Some CV Survey Evidence Examples cited in Knetsch and Sinden 1984 • Duck Hunters Some CV Survey Evidence Examples cited in Knetsch and Sinden 1984 • Duck Hunters (Canadian wet lands): – WTP (to protect) $274; – WTA (to lose) $1044 • Air Quality Degradation: – WTA (to allow) from 5 to 16 times WTP • A ‘stylised fact’: – WTA often between 2 and 4 times WTP

Three Possible Explanations for the Endowment Effect 1. Hicksian Preference Theory 2. Standard Preferences Three Possible Explanations for the Endowment Effect 1. Hicksian Preference Theory 2. Standard Preferences with Measurement Error (i. e defects of survey methodology) 3. Loss Aversion (Non-standard preference theory) Note, there are others too, but we focus on these

Explaining the Endowment Effect Can it be explained by standard preference theory? (i. e. Explaining the Endowment Effect Can it be explained by standard preference theory? (i. e. Indifference Curve Analysis)

Consider valuing the increment 0 - Q 1 Assume initial income = Y 0 Consider valuing the increment 0 - Q 1 Assume initial income = Y 0 Income What is my willingness to pay for it? WTP: 0 ==> Q 1 = [Y 0 - Y 1] Y 2 WTA: Q 1 ==> 0 = [Y 2 - Y 0] WTA > WTP ……But how big can the difference be, assuming HT? Y 0 U 2 Y 1 U 1 0 Q 1 Good

So WTA > WTP is allowed under standard theory. But how big can the So WTA > WTP is allowed under standard theory. But how big can the difference be? • Hanemann, AER, 1991 • Theoretically, divergence could be quite large • But, how large is difficult to tell • So, disparity might be explained as consistent with standard preference theory.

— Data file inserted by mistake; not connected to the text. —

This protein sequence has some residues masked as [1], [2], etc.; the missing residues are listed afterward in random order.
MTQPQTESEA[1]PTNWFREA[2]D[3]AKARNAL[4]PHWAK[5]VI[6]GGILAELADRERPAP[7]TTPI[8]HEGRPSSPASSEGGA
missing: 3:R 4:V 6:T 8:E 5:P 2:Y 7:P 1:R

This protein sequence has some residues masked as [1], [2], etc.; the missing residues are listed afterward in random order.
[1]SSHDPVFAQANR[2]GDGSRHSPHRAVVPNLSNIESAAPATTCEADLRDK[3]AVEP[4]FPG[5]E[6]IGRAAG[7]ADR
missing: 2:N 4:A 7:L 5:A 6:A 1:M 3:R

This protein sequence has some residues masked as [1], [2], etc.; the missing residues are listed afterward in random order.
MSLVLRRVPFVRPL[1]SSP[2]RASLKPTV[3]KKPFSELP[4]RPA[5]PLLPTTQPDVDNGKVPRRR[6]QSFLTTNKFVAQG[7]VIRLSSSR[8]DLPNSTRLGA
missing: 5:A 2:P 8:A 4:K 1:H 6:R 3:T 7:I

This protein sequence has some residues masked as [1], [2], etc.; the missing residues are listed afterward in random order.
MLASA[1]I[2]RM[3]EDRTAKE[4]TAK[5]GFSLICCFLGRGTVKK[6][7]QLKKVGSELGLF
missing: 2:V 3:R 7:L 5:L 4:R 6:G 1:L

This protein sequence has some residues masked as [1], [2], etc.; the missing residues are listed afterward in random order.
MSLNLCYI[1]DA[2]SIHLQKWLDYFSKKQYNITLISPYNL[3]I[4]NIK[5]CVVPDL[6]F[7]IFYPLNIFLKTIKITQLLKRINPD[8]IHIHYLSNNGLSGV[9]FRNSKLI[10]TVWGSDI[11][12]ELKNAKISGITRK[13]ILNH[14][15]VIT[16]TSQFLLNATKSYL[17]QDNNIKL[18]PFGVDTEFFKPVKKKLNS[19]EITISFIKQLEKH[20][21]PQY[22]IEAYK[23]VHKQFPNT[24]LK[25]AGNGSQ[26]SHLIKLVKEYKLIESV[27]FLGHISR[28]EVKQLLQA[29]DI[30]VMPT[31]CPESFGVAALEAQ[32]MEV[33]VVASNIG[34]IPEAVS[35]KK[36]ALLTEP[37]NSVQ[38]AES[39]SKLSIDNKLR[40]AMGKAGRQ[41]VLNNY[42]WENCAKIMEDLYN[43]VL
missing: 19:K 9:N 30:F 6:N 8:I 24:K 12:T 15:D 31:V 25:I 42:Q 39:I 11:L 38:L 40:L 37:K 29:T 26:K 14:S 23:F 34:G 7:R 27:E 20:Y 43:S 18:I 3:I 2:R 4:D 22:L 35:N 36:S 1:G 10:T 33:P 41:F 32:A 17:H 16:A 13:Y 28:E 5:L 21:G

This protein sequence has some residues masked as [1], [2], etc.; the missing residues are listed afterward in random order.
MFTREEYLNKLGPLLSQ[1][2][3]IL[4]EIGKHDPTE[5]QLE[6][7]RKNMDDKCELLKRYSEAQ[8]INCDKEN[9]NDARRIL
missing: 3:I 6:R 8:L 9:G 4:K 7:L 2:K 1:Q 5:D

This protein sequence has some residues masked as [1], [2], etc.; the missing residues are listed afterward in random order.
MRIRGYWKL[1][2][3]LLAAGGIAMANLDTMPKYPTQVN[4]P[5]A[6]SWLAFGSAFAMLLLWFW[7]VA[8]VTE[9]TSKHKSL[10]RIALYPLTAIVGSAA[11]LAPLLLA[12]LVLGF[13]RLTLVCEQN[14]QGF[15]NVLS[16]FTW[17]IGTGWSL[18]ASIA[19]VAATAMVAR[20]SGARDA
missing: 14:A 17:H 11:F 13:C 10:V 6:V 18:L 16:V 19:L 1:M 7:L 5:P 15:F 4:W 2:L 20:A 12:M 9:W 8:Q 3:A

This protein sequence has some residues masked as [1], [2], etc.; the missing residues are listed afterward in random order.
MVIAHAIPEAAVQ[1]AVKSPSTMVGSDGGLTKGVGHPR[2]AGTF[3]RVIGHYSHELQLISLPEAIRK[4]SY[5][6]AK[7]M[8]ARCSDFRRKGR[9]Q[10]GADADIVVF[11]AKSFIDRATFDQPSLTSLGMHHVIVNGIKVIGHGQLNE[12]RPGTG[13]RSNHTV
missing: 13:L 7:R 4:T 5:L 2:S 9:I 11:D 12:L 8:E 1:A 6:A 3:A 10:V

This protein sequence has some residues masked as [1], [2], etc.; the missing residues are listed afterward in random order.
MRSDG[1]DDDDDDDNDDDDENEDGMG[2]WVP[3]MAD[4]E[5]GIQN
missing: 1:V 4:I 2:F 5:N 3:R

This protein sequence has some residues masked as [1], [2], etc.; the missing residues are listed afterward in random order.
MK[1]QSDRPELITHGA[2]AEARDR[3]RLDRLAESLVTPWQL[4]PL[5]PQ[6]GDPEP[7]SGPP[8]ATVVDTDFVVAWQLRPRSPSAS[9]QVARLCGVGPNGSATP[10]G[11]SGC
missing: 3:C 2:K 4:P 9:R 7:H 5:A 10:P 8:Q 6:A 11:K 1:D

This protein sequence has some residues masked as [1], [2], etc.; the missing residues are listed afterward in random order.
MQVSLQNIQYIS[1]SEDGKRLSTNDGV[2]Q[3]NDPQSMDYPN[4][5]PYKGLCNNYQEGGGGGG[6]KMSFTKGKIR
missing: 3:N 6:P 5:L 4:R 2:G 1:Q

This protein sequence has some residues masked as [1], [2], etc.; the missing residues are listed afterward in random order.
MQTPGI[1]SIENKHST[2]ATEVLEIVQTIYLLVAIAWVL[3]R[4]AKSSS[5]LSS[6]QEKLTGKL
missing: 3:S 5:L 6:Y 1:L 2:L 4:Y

Explaining the Endowment Effect The Measurement Error Story Explaining the Endowment Effect The Measurement Error Story

The Measurement Error Story Roughly: • There exist true (WTP/WTA) valuations conforming with standard The Measurement Error Story Roughly: • There exist true (WTP/WTA) valuations conforming with standard preference theory • Measured differences between WTP/WTA are too big to be explained by indifference curves • Disparity arises from weaknesses in survey designs which generate Measurement Errors.

Where might the error come from? • Several suggestions: – Hypothetical Bias – Quasi Where might the error come from? • Several suggestions: – Hypothetical Bias – Quasi Strategic Reasoning – Misundertsanding of the good • It is common for those taking this line to be especially suspicious of WTA values: – See Arrow, Solow, Portney, Radner, and Schuman (1993) “Report of the NOAA Panel of Contingent Valuation, ” Federal Register, 58: 10 4602 -4614. • Implication for Policy: – improve survey designs – Use WTP over WTA

Explaining the Endowment Effect Loss Aversion Theory Explaining the Endowment Effect Loss Aversion Theory

Loss Aversion Theory Roughly: – Human’s respond differently to gains and losses – They Loss Aversion Theory Roughly: – Human’s respond differently to gains and losses – They are “loss averse” • (ie weigh losses more heavily than gains) – WTA, WTP may be measuring conceptually different things – Which measure is most relevant for public policy evaluation depends on what you are trying to measure